Thursday, October 19, 2006
The Rupture, part three
Hernia repair is surgical bread and butter. It's so much so that "hernia equivalent" has been used to measure surgical work: how does the difficulty of an operation compare to that of a hernia; how many "hernia equivalents" does the average surgeon do in a week; how many should she? And when attempts have been made to quantify surgical difficulty in terms of relative reimbursement, hernia repair is often the base unit. If a hernia is worth "X" bucks, then a colon resection is worth 2.3 "X" bucks. Or something scientific like that. Repairing hernias, evidently, is the essence, the mother's milk, the calling card of the general surgeon. Ridding the world of ruptures is what separates the surgical sheep from the surgical goats. Is that why it's an intern's case?
Other than removing various lumps and bumps, fixing a hernia is generally the first crack an intern gets at "doing" an operation. It's a good example of how it works: a good teacher can take you through an operation -- sometimes even making you feel as if you actually did it -- without your having the slightest understanding of what you've just done. I could pick up some tissue with a forceps in each hand, holding it in such a way that there's no place you can cut other than what I'm showing you. I can use my fingers or a retractor or two to expose an area -- and only that area -- in such a way that you'd know the next move if you hadn't the faintest idea on your own. Cutting the hernia sac away from the rest of the spermatic cord can, with a large hernia, get sort of confusing: dissecting off the blood vessels to the testicle, and the vas deferens, one can get a little lost if one isn't very experienced. But by holding this, peeling away that, the knowledgeable assistant can keep everyone above water. Plus, basic as it is, there are a few tricks of surgical technique that can be imparted which have crossover to other kinds of dissection. It's a thrill at each end of the knife. As an intern, just using the tools and gaining experience in handling various tissues -- how to turn the needle holder as you place a suture, how tight to tie, millions of little things that need learning -- is exhilarating even as it's frightening. Don't want to look like an idiot, don't want my hands to be shaking, do want to be able to answer the inevitable questions about groin anatomy. (Hint to would-be surgeons: forget about the so-called "conjoined tendon:" you really don't understand hernia repair until you understand the transversalis fascia.) As a teacher, imparting the pearls of wisdom, and realizing that you understand it well enough to teach it is a thrill of its own. (It's possible, of course, to learn an inferior method, based on incomplete understanding, and to teach the same ad infinitum. Sadly, it happens.)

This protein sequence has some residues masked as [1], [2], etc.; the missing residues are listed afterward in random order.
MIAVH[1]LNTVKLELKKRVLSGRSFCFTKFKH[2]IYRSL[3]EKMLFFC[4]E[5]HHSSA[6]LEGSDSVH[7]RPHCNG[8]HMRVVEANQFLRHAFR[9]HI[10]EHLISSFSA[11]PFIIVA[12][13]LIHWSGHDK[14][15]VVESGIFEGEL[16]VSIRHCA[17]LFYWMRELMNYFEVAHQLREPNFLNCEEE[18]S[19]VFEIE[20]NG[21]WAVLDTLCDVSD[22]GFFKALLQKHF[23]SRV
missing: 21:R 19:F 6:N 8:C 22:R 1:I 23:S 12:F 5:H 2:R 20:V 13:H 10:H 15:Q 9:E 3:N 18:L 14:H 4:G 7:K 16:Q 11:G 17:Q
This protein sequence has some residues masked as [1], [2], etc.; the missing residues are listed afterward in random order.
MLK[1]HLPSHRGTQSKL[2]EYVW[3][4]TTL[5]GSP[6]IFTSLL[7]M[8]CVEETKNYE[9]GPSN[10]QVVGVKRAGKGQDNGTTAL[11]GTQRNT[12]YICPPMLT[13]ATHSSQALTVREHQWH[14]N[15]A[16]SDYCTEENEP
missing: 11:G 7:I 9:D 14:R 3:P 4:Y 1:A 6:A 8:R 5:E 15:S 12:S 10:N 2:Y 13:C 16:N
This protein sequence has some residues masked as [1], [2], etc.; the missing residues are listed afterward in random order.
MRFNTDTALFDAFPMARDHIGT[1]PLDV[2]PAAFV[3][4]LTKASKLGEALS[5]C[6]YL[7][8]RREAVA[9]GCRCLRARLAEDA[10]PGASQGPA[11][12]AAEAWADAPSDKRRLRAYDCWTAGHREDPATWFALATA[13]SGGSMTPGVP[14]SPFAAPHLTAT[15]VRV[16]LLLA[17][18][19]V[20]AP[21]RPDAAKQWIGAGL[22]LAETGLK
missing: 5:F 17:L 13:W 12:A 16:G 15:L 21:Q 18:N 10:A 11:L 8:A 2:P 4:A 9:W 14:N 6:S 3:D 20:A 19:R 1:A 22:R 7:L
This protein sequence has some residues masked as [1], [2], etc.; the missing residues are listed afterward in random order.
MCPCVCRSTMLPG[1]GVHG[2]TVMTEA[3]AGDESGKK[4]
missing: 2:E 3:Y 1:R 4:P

"Hernia equivalent" sounds so pejorative. To a young surgeon looking ahead, the hope is to have a practice more exciting than one consisting primarily of hernia repairs. Myself included. But I always found them pleasing to do: each is a little different from the last -- some quite challenging. And except for the emergencies -- the strangulations -- most hernia repairs are low-key, done in a surgery center, with the stresses of the day insulated and few. Time to talk casually with the crew, or with the patient when when done under local. Tidy, fun, clear-cut, appreciated. Nothing wrong with that. And with time, I evolved my own way of doing them, using a little common sense, maybe some creativity, which afforded me the satisfaction of predictably happy patients. There were days when I did six or more at a time, in my four-hour block of time at my favorite surgery center. Nice days, those.
I'd guess that if you were about to have an operation, you'd like to think that everything about it has already been figured out: that there's no need for improvement; that you've entered the operating room in the jet age, and not as the cousin of a Wright brother. Maybe it's like buying a stereo, or an HDTV. Next year's version will always be better. There was a time when a bottle of whiskey and a leather strap was state-of-the-art for anesthesia. Likewise, there are many operations that in my lifetime as a surgeon have changed so much as to be nearly unrecognizable. Hernia repair is certainly among them. My apologies to those people who needed repair a couple of decades ago. Sorry about the recurrence, or the extra time off work. On the other hand, contrary to the perception of some that surgeons are a bunch of tight-ass, my-way-or-the-highway sort of people, it does show that, like actual human beings, we are constantly in search of better ways. After all, we get hernias, too.